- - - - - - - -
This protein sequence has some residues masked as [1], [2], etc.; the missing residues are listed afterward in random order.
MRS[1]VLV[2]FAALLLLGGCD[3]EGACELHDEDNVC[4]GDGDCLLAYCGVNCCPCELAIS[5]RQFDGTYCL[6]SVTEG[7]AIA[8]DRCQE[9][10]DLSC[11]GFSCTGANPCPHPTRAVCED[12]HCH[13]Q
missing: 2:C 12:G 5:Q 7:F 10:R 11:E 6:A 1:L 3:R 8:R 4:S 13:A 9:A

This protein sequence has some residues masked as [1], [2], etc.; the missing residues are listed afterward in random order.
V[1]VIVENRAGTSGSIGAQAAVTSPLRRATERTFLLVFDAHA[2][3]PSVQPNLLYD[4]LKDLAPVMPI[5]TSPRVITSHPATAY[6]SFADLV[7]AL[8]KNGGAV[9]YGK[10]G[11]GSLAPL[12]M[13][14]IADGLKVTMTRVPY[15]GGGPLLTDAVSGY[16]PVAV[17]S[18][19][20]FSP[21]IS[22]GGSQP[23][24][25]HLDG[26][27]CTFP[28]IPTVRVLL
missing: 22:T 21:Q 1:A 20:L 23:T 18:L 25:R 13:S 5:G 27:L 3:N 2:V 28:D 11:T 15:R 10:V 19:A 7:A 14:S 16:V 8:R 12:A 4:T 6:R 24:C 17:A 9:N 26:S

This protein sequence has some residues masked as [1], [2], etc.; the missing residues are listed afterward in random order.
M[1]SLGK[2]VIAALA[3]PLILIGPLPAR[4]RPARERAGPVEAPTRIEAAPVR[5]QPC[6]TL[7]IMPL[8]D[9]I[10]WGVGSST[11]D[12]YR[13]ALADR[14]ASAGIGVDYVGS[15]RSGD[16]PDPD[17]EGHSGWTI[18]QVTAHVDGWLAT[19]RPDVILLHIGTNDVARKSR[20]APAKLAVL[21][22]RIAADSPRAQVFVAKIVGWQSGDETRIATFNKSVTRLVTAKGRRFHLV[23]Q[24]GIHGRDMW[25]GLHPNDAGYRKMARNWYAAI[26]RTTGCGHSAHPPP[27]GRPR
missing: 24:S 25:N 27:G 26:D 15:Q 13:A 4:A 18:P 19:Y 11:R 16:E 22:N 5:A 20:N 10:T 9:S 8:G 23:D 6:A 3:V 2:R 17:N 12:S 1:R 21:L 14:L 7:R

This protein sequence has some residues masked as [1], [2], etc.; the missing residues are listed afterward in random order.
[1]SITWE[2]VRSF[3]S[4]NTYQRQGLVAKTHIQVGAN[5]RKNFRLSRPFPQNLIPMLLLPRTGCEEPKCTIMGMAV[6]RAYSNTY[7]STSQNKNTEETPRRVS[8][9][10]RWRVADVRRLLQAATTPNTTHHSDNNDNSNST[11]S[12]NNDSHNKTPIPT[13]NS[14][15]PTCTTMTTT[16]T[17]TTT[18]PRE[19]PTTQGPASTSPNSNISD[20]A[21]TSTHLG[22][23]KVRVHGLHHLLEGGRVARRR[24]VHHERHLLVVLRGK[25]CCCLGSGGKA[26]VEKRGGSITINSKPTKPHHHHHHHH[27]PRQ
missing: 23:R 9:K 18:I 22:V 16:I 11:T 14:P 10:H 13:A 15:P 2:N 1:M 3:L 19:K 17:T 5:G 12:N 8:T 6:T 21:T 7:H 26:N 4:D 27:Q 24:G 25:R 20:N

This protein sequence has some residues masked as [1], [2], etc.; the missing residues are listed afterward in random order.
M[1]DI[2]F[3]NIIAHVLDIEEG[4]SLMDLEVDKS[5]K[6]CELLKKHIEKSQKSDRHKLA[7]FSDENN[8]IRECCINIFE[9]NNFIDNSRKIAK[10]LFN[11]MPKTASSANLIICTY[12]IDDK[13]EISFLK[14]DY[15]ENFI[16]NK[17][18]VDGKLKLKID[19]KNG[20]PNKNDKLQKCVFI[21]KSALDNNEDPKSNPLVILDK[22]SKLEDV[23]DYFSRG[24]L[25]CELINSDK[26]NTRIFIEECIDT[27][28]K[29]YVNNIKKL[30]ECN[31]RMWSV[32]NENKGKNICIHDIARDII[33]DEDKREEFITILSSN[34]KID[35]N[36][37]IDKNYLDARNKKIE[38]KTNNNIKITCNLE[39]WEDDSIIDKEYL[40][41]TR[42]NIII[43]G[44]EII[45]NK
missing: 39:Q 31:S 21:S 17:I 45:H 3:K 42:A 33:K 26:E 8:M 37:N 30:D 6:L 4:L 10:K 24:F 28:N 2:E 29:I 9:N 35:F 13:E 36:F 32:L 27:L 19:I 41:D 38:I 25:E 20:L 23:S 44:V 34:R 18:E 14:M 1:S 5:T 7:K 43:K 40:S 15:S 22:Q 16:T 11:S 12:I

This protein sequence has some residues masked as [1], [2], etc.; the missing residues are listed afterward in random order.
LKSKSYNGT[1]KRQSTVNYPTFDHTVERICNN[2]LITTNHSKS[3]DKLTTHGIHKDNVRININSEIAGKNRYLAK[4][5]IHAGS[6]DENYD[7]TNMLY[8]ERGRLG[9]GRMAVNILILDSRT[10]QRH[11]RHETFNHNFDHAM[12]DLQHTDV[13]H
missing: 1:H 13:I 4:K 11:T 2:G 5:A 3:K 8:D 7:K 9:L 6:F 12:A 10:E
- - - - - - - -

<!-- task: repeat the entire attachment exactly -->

This protein sequence has some residues masked as [1], [2], etc.; the missing residues are listed afterward in random order.
MRS[1]VLV[2]FAALLLLGGCD[3]EGACELHDEDNVC[4]GDGDCLLAYCGVNCCPCELAIS[5]RQFDGTYCL[6]SVTEG[7]AIA[8]DRCQE[9][10]DLSC[11]GFSCTGANPCPHPTRAVCED[12]HCH[13]Q
missing: 2:C 12:G 5:Q 7:F 10:R 11:E 6:A 1:L 3:R 8:R 4:S 13:A 9:A

This protein sequence has some residues masked as [1], [2], etc.; the missing residues are listed afterward in random order.
V[1]VIVENRAGTSGSIGAQAAVTSPLRRATERTFLLVFDAHA[2][3]PSVQPNLLYD[4]LKDLAPVMPI[5]TSPRVITSHPATAY[6]SFADLV[7]AL[8]KNGGAV[9]YGK[10]G[11]GSLAPL[12]M[13][14]IADGLKVTMTRVPY[15]GGGPLLTDAVSGY[16]PVAV[17]S[18][19][20]FSP[21]IS[22]GGSQP[23][24][25]HLDG[26][27]CTFP[28]IPTVRVLL
missing: 22:T 21:Q 1:A 20:L 23:T 18:L 25:R 13:S 5:G 27:L 3:N 2:V 28:D 11:T 15:R 10:V 19:A 7:A 14:S 16:V 8:R 12:A 4:T 6:R 24:C 17:A 9:N 26:S

This protein sequence has some residues masked as [1], [2], etc.; the missing residues are listed afterward in random order.
M[1]SLGK[2]VIAALA[3]PLILIGPLPAR[4]RPARERAGPVEAPTRIEAAPVR[5]QPC[6]TL[7]IMPL[8]D[9]I[10]WGVGSST[11]D[12]YR[13]ALADR[14]ASAGIGVDYVGS[15]RSGD[16]PDPD[17]EGHSGWTI[18]QVTAHVDGWLAT[19]RPDVILLHIGTNDVARKSR[20]APAKLAVL[21][22]RIAADSPRAQVFVAKIVGWQSGDETRIATFNKSVTRLVTAKGRRFHLV[23]Q[24]GIHGRDMW[25]GLHPNDAGYRKMARNWYAAI[26]RTTGCGHSAHPPP[27]GRPR
missing: 24:S 25:N 27:G 26:D 15:Q 13:A 4:A 18:P 19:Y 11:R 16:E 22:N 5:A 20:N 10:T 9:S 8:G 23:D 6:A 3:V 2:R 17:N 12:S 1:R 21:L 14:L 7:R

This protein sequence has some residues masked as [1], [2], etc.; the missing residues are listed afterward in random order.
[1]SITWE[2]VRSF[3]S[4]NTYQRQGLVAKTHIQVGAN[5]RKNFRLSRPFPQNLIPMLLLPRTGCEEPKCTIMGMAV[6]RAYSNTY[7]STSQNKNTEETPRRVS[8][9][10]RWRVADVRRLLQAATTPNTTHHSDNNDNSNST[11]S[12]NNDSHNKTPIPT[13]NS[14][15]PTCTTMTTT[16]T[17]TTT[18]PRE[19]PTTQGPASTSPNSNISD[20]A[21]TSTHLG[22][23]KVRVHGLHHLLEGGRVARRR[24]VHHERHLLVVLRGK[25]CCCLGSGGKA[26]VEKRGGSITINSKPTKPHHHHHHHH[27]PRQ
missing: 23:R 9:K 18:I 22:V 16:I 11:T 14:P 10:H 13:A 15:P 2:N 1:M 3:L 19:K 17:T 5:G 12:N 8:T 6:T 21:T 7:H 26:N 4:D 27:Q 24:G 25:R 20:N

This protein sequence has some residues masked as [1], [2], etc.; the missing residues are listed afterward in random order.
M[1]DI[2]F[3]NIIAHVLDIEEG[4]SLMDLEVDKS[5]K[6]CELLKKHIEKSQKSDRHKLA[7]FSDENN[8]IRECCINIFE[9]NNFIDNSRKIAK[10]LFN[11]MPKTASSANLIICTY[12]IDDK[13]EISFLK[14]DY[15]ENFI[16]NK[17][18]VDGKLKLKID[19]KNG[20]PNKNDKLQKCVFI[21]KSALDNNEDPKSNPLVILDK[22]SKLEDV[23]DYFSRG[24]L[25]CELINSDK[26]NTRIFIEECIDT[27][28]K[29]YVNNIKKL[30]ECN[31]RMWSV[32]NENKGKNICIHDIARDII[33]DEDKREEFITILSSN[34]KID[35]N[36][37]IDKNYLDARNKKIE[38]KTNNNIKITCNLE[39]WEDDSIIDKEYL[40][41]TR[42]NIII[43]G[44]EII[45]NK
missing: 39:Q 31:S 21:S 17:I 45:H 3:K 42:A 33:K 26:E 8:M 37:N 30:D 6:L 4:L 10:K 24:F 28:N 2:E 29:I 9:N 35:F 13:E 36:F 32:L 27:L 19:I 41:D 38:I 25:E 20:L 23:S 44:V 34:R 18:E 14:M 1:S 5:T 7:K 43:K 40:S 15:S 22:Q 16:T 11:S 12:I

This protein sequence has some residues masked as [1], [2], etc.; the missing residues are listed afterward in random order.
LKSKSYNGT[1]KRQSTVNYPTFDHTVERICNN[2]LITTNHSKS[3]DKLTTHGIHKDNVRININSEIAGKNRYLAK[4][5]IHAGS[6]DENYD[7]TNMLY[8]ERGRLG[9]GRMAVNILILDSRT[10]QRH[11]RHETFNHNFDHAM[12]DLQHTDV[13]H
missing: 1:H 13:I 4:K 11:T 2:G 5:A 3:K 8:D 7:K 9:L 6:F 12:A 10:E